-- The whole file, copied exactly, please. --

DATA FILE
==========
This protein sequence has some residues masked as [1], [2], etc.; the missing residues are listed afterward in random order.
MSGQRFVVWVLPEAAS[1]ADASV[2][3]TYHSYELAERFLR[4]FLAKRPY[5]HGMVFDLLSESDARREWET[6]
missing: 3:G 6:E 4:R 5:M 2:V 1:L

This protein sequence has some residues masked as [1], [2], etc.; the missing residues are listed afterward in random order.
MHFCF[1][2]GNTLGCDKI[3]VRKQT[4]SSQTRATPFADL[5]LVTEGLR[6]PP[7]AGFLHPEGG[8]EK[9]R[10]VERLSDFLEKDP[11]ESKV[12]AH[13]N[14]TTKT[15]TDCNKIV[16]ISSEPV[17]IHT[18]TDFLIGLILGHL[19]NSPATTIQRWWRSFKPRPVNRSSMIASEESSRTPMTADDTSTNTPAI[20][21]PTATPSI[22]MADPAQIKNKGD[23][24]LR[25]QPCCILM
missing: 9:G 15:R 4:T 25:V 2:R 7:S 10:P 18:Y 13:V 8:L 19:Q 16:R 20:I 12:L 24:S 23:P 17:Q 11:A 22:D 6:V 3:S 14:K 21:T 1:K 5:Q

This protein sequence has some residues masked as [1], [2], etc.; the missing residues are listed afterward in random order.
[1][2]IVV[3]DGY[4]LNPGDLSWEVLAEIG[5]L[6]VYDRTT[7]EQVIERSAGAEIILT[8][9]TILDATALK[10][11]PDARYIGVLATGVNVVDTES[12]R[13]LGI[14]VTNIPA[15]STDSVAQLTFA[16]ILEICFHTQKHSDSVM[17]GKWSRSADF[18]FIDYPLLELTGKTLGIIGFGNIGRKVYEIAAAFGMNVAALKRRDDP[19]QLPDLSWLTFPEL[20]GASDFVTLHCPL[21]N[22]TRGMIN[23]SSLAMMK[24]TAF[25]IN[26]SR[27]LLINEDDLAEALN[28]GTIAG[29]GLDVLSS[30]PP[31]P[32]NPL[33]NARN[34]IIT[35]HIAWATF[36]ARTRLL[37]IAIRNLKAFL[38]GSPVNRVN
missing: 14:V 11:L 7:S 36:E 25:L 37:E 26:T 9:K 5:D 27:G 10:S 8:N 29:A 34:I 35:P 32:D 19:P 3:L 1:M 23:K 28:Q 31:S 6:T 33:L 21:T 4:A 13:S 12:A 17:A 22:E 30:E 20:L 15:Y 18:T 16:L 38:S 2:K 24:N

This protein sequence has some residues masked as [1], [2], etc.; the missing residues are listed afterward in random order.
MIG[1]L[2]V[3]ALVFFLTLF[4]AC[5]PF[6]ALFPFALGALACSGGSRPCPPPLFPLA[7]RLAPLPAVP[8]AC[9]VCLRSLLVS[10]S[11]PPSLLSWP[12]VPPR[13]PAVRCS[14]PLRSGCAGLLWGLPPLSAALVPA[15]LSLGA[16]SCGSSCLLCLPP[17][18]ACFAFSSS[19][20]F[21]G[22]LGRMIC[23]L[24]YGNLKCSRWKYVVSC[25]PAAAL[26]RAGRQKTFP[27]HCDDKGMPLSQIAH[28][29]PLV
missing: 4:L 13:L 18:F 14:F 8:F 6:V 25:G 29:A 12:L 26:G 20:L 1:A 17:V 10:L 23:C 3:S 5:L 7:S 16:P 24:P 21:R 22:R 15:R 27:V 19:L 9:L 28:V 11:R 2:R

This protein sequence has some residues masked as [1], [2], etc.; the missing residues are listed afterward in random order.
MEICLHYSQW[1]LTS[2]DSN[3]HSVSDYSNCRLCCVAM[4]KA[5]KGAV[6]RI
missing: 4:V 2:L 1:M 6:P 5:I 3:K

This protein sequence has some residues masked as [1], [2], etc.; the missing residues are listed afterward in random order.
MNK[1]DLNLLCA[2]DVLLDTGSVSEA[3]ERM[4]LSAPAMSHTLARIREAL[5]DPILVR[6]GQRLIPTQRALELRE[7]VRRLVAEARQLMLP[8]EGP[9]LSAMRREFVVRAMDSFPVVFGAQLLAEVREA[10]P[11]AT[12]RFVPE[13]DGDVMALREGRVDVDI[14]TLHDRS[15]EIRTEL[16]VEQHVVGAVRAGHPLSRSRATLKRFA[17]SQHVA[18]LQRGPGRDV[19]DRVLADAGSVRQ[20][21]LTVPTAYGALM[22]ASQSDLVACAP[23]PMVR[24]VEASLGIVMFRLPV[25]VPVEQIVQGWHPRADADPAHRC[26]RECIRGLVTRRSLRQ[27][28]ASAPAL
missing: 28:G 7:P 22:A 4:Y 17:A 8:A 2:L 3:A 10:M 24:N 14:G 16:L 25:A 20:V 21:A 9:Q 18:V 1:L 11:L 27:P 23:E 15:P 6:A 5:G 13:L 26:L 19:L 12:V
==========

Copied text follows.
This protein sequence has some residues masked as [1], [2], etc.; the missing residues are listed afterward in random order.
MSGQRFVVWVLPEAAS[1]ADASV[2][3]TYHSYELAERFLR[4]FLAKRPY[5]HGMVFDLLSESDARREWET[6]
missing: 3:G 6:E 4:R 5:M 2:V 1:L

This protein sequence has some residues masked as [1], [2], etc.; the missing residues are listed afterward in random order.
MHFCF[1][2]GNTLGCDKI[3]VRKQT[4]SSQTRATPFADL[5]LVTEGLR[6]PP[7]AGFLHPEGG[8]EK[9]R[10]VERLSDFLEKDP[11]ESKV[12]AH[13]N[14]TTKT[15]TDCNKIV[16]ISSEPV[17]IHT[18]TDFLIGLILGHL[19]NSPATTIQRWWRSFKPRPVNRSSMIASEESSRTPMTADDTSTNTPAI[20][21]PTATPSI[22]MADPAQIKNKGD[23][24]LR[25]QPCCILM
missing: 9:G 15:R 4:T 25:V 2:R 7:S 10:P 18:Y 13:V 8:L 19:Q 16:R 20:I 12:L 24:S 23:P 17:Q 11:A 22:D 6:V 3:S 14:K 21:T 1:K 5:Q

This protein sequence has some residues masked as [1], [2], etc.; the missing residues are listed afterward in random order.
[1][2]IVV[3]DGY[4]LNPGDLSWEVLAEIG[5]L[6]VYDRTT[7]EQVIERSAGAEIILT[8][9]TILDATALK[10][11]PDARYIGVLATGVNVVDTES[12]R[13]LGI[14]VTNIPA[15]STDSVAQLTFA[16]ILEICFHTQKHSDSVM[17]GKWSRSADF[18]FIDYPLLELTGKTLGIIGFGNIGRKVYEIAAAFGMNVAALKRRDDP[19]QLPDLSWLTFPEL[20]GASDFVTLHCPL[21]N[22]TRGMIN[23]SSLAMMK[24]TAF[25]IN[26]SR[27]LLINEDDLAEALN[28]GTIAG[29]GLDVLSS[30]PP[31]P[32]NPL[33]NARN[34]IIT[35]HIAWATF[36]ARTRLL[37]IAIRNLKAFL[38]GSPVNRVN
missing: 14:V 11:L 7:S 36:E 25:L 37:E 26:T 9:K 5:D 27:G 10:S 8:N 29:A 34:I 35:P 32:D 19:P 3:L 1:M 23:K 28:Q 31:S 6:T 33:L 21:T 4:A 13:S 12:A 17:A 22:E 30:E 20:L 15:Y 18:T 16:L 38:S 2:K 24:N

This protein sequence has some residues masked as [1], [2], etc.; the missing residues are listed afterward in random order.
MIG[1]L[2]V[3]ALVFFLTLF[4]AC[5]PF[6]ALFPFALGALACSGGSRPCPPPLFPLA[7]RLAPLPAVP[8]AC[9]VCLRSLLVS[10]S[11]PPSLLSWP[12]VPPR[13]PAVRCS[14]PLRSGCAGLLWGLPPLSAALVPA[15]LSLGA[16]SCGSSCLLCLPP[17][18]ACFAFSSS[19][20]F[21]G[22]LGRMIC[23]L[24]YGNLKCSRWKYVVSC[25]PAAAL[26]RAGRQKTFP[27]HCDDKGMPLSQIAH[28][29]PLV
missing: 4:L 13:L 18:F 14:F 8:F 6:V 25:G 29:A 12:L 26:G 20:L 1:A 17:V 10:L 23:C 3:S 5:L 7:S 16:P 24:P 21:R 22:R 15:R 27:V 19:L 9:L 28:V 11:R 2:R

This protein sequence has some residues masked as [1], [2], etc.; the missing residues are listed afterward in random order.
MEICLHYSQW[1]LTS[2]DSN[3]HSVSDYSNCRLCCVAM[4]KA[5]KGAV[6]RI
missing: 4:V 2:L 1:M 6:P 5:I 3:K

This protein sequence has some residues masked as [1], [2], etc.; the missing residues are listed afterward in random order.
MNK[1]DLNLLCA[2]DVLLDTGSVSEA[3]ERM[4]LSAPAMSHTLARIREAL[5]DPILVR[6]GQRLIPTQRALELRE[7]VRRLVAEARQLMLP[8]EGP[9]LSAMRREFVVRAMDSFPVVFGAQLLAEVREA[10]P[11]AT[12]RFVPE[13]DGDVMALREGRVDVDI[14]TLHDRS[15]EIRTEL[16]VEQHVVGAVRAGHPLSRSRATLKRFA[17]SQHVA[18]LQRGPGRDV[19]DRVLADAGSVRQ[20][21]LTVPTAYGALM[22]ASQSDLVACAP[23]PMVR[24]VEASLGIVMFRLPV[25]VPVEQIVQGWHPRADADPAHRC[26]RECIRGLVTRRSLRQ[27][28]ASAPAL
missing: 28:G 7:P 22:A 4:Y 17:A 8:A 2:L 3:A 10:M 24:N 14:G 16:L 25:A 20:V 21:A 9:Q 18:V 1:L 11:L 27:P 23:E 15:P 6:A 5:G 13:L 26:L 19:L 12:V